I guess it all boils down to whether or not a generous tip is left. I did this just once in my life when my siblings and I brought a birthday cake for our mother at her favorite restaurant, which was not upscale. We were there a couple of hours, and left a very generous tip. It's just a matter of being considerate. Unfortunately, there are going to be customers who don't give a rat's ass about anyone but themselves. I believe that's a small percentage, though.

posted by bikerdude on Feb 26, 2014 at 12:44:43 pm     #  

bikerdude posted at 11:44:43 AM on Feb 26, 2014:

I guess it all boils down to whether or not a generous tip is left. I did this just once in my life when my siblings and I brought a birthday cake for our mother at her favorite restaurant, which was not upscale. We were there a couple of hours, and left a very generous tip. It's just a matter of being considerate. Unfortunately, there are going to be customers who don't give a rat's ass about anyone but themselves. I believe that's a small percentage, though.

Then I take it you haven't been to Golden Corral?

posted by MIJeff on Feb 26, 2014 at 01:26:51 pm     #  

I was raised if you didn't eat what was provided you sat at the table until you either ate it or you went straight to bed hungry. I've raised my kids the same way. They have the same option as I did. Either you eat what was made or you go to bed hungry. Guess what they eat what is made it took them one time to see we weren't playing.

posted by lfrost2125 on Feb 26, 2014 at 02:31:30 pm     #   3 people liked this

lfrost2125 posted at 01:31:30 PM on Feb 26, 2014:

I was raised if you didn't eat what was provided you sat at the table until you either ate it or you went straight to bed hungry. I've raised my kids the same way. They have the same option as I did. Either you eat what was made or you go to bed hungry. Guess what they eat what is made it took them one time to see we weren't playing.

My folks tried that with me, and I was perfectly content to go hungry. Being hungry just didn't bother me.

One time I found out Mom was making eggplant for dinner (a sure-fire winner with the kids) so I headed over to visit the nice elderly couple across the pasture. They were having spaghetti and were delighted to have me at the table. Dad didn't like eggplant either and gave Mom hell about it, so the next night Mom fixed sauerkraut which stinks to high heaven and which Dad hated. Dad raised so much hell that the whole business got dropped in favor of tranquility and reasonable meals.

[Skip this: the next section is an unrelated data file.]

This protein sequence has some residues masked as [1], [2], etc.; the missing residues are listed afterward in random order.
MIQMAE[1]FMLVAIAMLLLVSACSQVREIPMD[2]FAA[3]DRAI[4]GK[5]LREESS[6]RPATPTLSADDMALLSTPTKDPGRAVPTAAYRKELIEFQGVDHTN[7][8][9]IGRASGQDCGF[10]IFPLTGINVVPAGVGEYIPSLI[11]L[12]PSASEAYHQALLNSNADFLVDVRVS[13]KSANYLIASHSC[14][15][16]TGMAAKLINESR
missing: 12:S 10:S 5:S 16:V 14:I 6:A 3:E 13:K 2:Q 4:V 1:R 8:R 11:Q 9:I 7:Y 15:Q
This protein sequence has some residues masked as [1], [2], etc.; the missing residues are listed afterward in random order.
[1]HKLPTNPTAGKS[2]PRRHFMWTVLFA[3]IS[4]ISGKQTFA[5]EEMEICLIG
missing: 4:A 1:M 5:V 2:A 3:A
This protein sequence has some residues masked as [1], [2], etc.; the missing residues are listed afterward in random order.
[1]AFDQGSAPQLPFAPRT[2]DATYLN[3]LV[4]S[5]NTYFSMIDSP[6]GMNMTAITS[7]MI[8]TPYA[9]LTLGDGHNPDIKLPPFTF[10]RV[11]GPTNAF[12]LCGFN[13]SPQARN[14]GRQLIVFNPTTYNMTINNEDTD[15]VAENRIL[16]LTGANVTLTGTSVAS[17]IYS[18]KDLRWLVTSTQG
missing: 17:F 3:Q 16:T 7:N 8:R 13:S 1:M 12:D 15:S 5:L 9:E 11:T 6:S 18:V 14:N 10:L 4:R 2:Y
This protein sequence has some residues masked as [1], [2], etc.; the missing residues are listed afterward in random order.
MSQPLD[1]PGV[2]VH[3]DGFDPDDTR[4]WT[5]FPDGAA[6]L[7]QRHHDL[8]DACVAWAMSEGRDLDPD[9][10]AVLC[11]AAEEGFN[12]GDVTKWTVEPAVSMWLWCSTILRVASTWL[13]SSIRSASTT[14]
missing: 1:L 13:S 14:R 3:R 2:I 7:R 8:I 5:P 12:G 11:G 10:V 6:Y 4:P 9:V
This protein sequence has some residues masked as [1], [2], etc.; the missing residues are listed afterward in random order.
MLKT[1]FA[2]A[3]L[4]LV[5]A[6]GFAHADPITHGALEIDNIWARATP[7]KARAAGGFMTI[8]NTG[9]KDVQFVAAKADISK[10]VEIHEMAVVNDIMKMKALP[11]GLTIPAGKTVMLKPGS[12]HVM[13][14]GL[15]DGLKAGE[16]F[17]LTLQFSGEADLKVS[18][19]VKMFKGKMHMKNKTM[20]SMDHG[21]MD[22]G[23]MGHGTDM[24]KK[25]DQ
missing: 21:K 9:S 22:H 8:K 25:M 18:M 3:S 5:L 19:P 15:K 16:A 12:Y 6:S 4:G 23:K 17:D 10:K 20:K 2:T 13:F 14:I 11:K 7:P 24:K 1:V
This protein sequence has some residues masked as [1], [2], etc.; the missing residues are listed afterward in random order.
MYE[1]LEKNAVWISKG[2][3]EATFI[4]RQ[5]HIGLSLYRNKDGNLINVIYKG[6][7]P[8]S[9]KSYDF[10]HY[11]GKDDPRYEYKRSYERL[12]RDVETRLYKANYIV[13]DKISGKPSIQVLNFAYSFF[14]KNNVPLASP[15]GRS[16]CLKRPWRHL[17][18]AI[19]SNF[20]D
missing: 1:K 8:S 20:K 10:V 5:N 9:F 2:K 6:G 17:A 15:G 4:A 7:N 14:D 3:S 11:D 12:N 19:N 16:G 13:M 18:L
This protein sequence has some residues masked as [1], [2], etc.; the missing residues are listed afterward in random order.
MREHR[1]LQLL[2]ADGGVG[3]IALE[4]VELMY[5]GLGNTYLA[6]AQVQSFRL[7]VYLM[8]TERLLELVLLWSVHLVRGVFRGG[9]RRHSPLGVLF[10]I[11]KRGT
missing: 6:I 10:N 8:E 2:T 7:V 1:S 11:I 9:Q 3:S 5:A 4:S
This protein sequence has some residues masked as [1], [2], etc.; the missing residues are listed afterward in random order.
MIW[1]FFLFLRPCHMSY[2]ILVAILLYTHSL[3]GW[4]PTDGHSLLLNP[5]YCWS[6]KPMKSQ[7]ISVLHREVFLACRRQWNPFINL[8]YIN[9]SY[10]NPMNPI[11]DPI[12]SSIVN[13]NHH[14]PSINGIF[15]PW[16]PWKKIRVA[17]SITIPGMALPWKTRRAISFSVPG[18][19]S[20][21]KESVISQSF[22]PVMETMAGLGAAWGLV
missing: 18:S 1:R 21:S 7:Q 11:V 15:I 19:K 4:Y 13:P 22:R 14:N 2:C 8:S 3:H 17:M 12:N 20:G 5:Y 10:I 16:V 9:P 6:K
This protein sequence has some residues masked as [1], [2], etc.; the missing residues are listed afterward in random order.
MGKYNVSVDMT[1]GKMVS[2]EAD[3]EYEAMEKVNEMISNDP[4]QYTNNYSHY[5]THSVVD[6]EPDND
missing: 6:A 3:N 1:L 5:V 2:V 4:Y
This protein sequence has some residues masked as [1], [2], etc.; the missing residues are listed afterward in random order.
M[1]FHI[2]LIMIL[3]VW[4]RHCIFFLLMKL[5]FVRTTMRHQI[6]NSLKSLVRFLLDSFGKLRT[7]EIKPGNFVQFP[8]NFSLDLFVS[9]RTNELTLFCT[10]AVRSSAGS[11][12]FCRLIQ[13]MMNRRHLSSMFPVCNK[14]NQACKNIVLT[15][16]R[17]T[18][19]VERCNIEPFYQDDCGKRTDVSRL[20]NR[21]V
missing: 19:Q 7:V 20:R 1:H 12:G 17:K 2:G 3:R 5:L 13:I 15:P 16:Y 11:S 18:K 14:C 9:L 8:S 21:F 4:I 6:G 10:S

The geniuses at Hillview Elementary had a similar policy. If you bought your lunch, you had to eat the whole thing. One time they served vegetable soup that had about a half-inch of grease floating on top of it, and I'll tell you I wouldn't have fed that slop to pigs. I managed to ditch mine into the garbage.

Another time the cook fixed wieners and kraut, which is going to be a dead loser for grade school kids. I got stuck in front of a plate of this slop, and got forced to eat it. Well, it turned out 12 hours later that the food was bad. I think about a fourth of my class was out sick for the next week or so, and I was so sick I wanted to die. When I told the Old Man about being forced to eat that slop, he called the Superintendent of Schools and raised hell, and I was never forced to eat another thing at that damned place.

Looking back a little, the cafeteria should have had to stand inspection by a strict health department official, but this was back in 1959 or so. We used to get bad milk out of that cafeteria all the time, so I wonder what else went bad and how many kids got sick from it.

posted by madjack on Feb 26, 2014 at 03:24:12 pm     #  

From Dappling2: IFrost, MJ and Foodie...you are off base.
What about HistoryMike? Why isn't he off-base too?

1. You make a false inference. My daughter always behaves.

Sure she does.

Getting right to the point, why did you think I was referring to you? I wasn't, and in fact your 11-year-old daughter and her McChicken McNuggets never crossed my mind. I was referring to the ubiquitous rug-rats, snot-noses or carpet-crabs that Soccer Mom and Dad drag along with them because they either can't find a sitter or they're too cheap to spring for one. Ergo, they inflict their very own poster child for birth control on the rest of the adult world, who are spending big bucks so we don't have to share air space with an untrained orangutan.

I don't know about you, Dappling. Re-reading prior posts I can kind of see where you might leap to that conclusion, but it's quite a jump.

So. She's 11, right? Let's give it four to six years and see how calm and collected you remain when Spike shows up to show your little girl his new tattoo - flaming skull with crossed knives under it or something.

posted by madjack on Feb 26, 2014 at 03:38:50 pm     #   1 person liked this